Department of Natural Resources
Aug. 19, 2021
Huldah Neal - a Michigander who, in 1897, became the first female conservation officer in the United States - was honored by the Michigan Environmental Hall of Fame as a Legacy award recipient for her commitment to protecting natural resources. The ceremony took place Tuesday at Grand Valley State University in Grand Rapids.
"This is an important milestone in history to recognize, not only for our state, but for our country," said Chief Gary Hagler, Michigan Department of Natural Resources Law Enforcement Division. "Huldah Neal established a career path for many successful women who uphold her legacy today by protecting natural resources."
Neal hailed from Grand Traverse County and lived from 1855 to 1931. She had a love for the outdoors and little tolerance for the fish and game poaching occurring in Grand Traverse County. Her knowledge of the outdoors and her shooting and fishing skills made her an excellent fit for the job - which she quickly demonstrated by bringing a well-known gang of poaching violators to justice.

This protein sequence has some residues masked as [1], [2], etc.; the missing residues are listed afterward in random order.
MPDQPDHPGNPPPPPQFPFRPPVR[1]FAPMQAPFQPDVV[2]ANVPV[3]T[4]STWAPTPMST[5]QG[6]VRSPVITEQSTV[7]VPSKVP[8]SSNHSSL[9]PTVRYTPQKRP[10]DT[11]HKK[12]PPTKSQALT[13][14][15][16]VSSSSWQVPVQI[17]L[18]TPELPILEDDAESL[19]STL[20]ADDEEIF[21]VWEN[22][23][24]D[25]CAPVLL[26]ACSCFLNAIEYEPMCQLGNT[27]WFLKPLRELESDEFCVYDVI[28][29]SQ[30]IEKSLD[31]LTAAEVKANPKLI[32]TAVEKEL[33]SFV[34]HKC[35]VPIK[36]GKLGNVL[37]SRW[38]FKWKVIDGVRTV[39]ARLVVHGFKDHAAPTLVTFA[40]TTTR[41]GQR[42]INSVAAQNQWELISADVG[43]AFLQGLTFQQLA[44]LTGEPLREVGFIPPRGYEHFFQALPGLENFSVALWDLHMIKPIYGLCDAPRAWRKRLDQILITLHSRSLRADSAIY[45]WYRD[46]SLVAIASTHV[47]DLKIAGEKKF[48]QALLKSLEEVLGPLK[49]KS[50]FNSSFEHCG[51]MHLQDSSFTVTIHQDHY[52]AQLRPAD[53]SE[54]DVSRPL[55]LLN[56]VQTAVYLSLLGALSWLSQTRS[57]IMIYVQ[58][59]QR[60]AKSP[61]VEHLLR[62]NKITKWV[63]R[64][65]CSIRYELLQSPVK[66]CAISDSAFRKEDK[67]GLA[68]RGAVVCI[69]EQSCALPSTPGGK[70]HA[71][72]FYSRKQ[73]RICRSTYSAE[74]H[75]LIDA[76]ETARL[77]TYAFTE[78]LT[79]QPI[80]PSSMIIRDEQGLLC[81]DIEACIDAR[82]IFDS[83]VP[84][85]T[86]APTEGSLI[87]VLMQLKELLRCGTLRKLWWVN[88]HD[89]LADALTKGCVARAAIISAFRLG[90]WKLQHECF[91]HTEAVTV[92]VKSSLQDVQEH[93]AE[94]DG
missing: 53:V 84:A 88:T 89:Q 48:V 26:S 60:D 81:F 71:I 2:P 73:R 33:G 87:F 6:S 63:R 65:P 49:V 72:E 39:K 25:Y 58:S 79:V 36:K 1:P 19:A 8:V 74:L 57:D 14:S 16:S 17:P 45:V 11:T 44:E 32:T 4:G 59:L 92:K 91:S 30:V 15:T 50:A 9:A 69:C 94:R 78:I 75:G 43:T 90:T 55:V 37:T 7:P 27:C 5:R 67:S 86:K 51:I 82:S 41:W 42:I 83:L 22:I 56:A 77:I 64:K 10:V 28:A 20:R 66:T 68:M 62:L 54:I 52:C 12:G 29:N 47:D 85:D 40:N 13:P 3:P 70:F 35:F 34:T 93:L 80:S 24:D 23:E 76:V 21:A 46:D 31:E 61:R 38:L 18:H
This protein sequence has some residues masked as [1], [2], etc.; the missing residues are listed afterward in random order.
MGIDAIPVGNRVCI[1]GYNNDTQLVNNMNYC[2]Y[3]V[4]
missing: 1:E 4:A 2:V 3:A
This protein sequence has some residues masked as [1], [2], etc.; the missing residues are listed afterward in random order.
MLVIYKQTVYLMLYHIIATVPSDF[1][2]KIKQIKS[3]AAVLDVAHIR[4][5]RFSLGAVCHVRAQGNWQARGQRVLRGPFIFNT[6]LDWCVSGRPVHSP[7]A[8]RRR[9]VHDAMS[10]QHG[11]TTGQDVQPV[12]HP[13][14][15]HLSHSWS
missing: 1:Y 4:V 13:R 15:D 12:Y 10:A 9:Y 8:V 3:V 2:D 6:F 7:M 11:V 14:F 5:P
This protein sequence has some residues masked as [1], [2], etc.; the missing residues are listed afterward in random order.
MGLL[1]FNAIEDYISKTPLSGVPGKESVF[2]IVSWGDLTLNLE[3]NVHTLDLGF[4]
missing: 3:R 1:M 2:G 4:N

"Neal paved the way for new generations of women who proudly serve as guardians of our natural resources," said Ron Brown, chair of the Michigan Environmental Hall of Fame.
The Michigan Environmental Hall of Fame in a nonprofit organization that recognizes people and organizations that have made significant contributions to our environment over the years and individuals who are making contributions each day.
Today, there are 26 female conservation officers who serve at all ranks within the DNR Law Enforcement Division.
Michigan conservation officers are fully commissioned law enforcement officers who protect natural resources, ensure recreational safety and protect residents by providing general law enforcement duties and lifesaving operations in the communities they serve. Due to the nature of their job, they often work with federal, state and local law enforcement officers to ensure the safety of the general public.